Discounts and Health Foods
As rates of obesity continue to rise in much of the developed world, so does the urgency to improve people's food choices. Researcher Dr. Cliona Ni Mhurchu of the University of Auckland in New Zealand and her team conducted a six-month trial across eight supermarkets to determine the effects of two strategies: price discounts and nutrition education.
A total of 1,104 shoppers were randomized to receive a price discount on healthy foods, tailored nutrition education, a combination of the two or no intervention. Healthy foods were 12.5 percent cheaper for those randomized to receive discounts. Participants in the nutrition education group received monthly packages of food-group-specific information tailored to their shopping history. All supermarket purchases were recorded with handheld barcode scanners.
According to a report in the American Journal of Clinical Nutrition, after six months of intervention, participants receiving price discounts bought approximately 1.7 more pounds of healthy food per week compared with those not randomized to pay the lower prices.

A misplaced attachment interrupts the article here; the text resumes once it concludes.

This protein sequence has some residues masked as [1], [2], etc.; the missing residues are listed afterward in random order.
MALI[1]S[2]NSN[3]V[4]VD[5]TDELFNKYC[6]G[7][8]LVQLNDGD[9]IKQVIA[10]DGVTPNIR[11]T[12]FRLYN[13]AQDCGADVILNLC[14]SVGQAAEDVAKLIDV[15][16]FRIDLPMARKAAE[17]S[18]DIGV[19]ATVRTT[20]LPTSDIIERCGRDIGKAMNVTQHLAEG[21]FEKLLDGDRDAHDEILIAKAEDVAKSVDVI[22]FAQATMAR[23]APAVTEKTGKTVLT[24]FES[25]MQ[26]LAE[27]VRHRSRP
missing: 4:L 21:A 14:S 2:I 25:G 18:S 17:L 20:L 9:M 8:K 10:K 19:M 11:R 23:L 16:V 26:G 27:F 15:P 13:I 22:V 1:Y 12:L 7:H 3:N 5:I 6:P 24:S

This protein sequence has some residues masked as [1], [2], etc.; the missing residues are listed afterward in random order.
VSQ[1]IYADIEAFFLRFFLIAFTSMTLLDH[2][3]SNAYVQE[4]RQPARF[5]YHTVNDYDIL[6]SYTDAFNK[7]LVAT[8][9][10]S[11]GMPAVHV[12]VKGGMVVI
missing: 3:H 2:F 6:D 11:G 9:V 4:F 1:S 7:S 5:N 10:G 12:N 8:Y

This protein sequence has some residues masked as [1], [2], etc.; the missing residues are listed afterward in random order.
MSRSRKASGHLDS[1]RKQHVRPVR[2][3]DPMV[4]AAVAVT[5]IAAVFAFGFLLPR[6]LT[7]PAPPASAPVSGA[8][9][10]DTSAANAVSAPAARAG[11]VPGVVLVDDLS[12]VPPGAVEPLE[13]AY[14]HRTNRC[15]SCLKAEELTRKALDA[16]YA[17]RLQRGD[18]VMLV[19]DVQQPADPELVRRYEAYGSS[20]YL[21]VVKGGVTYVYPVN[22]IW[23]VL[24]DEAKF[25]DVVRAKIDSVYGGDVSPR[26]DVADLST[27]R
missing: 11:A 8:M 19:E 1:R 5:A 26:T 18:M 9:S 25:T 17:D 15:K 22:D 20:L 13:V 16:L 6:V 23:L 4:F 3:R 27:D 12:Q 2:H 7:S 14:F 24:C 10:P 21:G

This was an 11 percent increase from purchases made prior to the study and included just over a pound more fruits and vegetables per week or about six servings. The total difference dropped to around 0.8 pounds, but remained significant, six months after the study was over. No consistent differences were found between the groups in the amounts of purchased saturated fat or other nutrients.
Study participants were generally more informed and interested in healthy eating than average individuals. Nutrition enthusiast or not everyone likes a bargain. The price reductions may have provided an additional incentive over health to buy healthier foods. Although these reductions didn't change the quantity of unhealthy food purchased, almost two thirds of the additional healthy purchases were fruit and vegetables.